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What does it mean to be academic?

In the current edition of Conference & Common Room Magazine, Rick explores this current dilemma and confronts the misconceptions around progressive education.

Read the published version here.

When I took over the reins at Frensham Heights school earlier this year, I was aware that I was stepping in to a role steeped in tradition – not a tradition of uniforms, authority and strict rules, but one of progressivism, of doing things differently and being proud of it.

Frensham Heights nestles in 100 acres of rolling Surrey Hills, a rare and stunning location which our founders in 1925 knew would allow the youngsters in their care to develop at their own pace and to become the free-thinkers and inquiring minds of the future.

They were aiming for a truly rounded academic education, one that acknowledged that there was far more to developing a successful human being than fact-feeding. It is an ethos which has served the school well – generations of successful Frenshamians are testimony to that. And it is an ethos of which I am now the proud custodian.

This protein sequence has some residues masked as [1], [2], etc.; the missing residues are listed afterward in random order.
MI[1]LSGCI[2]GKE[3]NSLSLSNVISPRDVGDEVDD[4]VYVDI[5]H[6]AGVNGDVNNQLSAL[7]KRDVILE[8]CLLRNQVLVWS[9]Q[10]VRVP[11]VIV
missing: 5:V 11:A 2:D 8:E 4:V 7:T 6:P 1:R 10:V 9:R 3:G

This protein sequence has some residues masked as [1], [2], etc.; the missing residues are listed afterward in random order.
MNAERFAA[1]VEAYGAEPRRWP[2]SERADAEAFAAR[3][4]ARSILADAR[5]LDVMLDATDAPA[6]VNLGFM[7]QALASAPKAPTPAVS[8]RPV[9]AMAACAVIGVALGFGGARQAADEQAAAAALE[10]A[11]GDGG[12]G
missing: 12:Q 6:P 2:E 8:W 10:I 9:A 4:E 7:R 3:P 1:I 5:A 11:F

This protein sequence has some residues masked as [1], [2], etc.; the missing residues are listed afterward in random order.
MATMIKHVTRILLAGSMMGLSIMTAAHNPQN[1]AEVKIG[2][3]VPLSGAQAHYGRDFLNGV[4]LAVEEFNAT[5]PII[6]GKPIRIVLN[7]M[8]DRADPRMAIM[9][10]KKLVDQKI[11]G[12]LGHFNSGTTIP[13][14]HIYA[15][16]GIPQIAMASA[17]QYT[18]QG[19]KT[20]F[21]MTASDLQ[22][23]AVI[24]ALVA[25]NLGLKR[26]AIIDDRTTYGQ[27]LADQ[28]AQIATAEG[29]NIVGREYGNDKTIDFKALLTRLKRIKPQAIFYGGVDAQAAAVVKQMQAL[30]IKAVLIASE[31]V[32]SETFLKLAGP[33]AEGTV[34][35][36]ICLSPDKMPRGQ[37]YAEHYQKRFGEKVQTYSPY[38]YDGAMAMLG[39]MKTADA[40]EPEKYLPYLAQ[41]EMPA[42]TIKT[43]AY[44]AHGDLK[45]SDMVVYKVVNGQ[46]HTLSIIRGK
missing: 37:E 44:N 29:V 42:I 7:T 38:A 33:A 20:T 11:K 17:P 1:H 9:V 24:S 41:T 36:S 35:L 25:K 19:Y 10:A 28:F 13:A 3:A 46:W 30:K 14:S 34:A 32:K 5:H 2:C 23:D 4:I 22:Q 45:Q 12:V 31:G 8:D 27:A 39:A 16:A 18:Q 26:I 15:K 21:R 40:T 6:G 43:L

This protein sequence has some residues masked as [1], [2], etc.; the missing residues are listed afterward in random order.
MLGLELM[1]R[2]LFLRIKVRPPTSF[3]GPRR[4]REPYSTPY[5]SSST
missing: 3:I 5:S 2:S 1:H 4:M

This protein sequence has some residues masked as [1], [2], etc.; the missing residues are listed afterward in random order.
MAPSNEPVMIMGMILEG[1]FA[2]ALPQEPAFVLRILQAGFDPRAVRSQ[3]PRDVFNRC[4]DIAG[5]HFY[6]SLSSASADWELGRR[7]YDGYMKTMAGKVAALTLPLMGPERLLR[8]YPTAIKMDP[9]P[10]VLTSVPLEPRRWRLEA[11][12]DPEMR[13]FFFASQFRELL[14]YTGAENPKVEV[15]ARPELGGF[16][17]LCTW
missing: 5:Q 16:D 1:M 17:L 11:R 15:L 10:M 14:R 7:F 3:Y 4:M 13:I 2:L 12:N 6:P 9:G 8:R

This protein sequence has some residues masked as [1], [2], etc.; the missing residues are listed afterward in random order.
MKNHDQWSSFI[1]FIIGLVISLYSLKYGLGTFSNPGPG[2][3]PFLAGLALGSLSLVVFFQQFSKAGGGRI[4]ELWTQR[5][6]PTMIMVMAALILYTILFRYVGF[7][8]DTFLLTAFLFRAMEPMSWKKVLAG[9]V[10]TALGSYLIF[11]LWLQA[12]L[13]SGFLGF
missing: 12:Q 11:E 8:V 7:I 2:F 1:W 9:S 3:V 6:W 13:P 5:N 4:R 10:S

And yet, as I meet prospective parents at my school I am increasingly struck by the line of questioning taken by many of them. How academic is my school? Of course, my standard response is to say that all children are stretched to reach their full potential. I am referring to exam results, as are those prospective parents. It has somehow become the norm that this is what we now mean by ‘academic’.

However, an armful of A*s was not what Frensham’s founders had in mind when they used the word ‘academic’. And I find that I, too, am becoming increasingly uneasy with today’s shorthand for perceived success.

What parents are essentially asking is this: how well do the children at your school do in exams? If this is the way that a school’s academic credentials are measured, then I have a problem with the way that we define what ‘academic’ means.

While there is certainly still a requirement for young people to have good qualifications, not least to open doors to college and university, the skills that lead to career success have changed, and are continuing to change, significantly. A report last year on the future of the job market by the World Economic Forum picked out the key skills any workforce will need in the future if it is to be successful.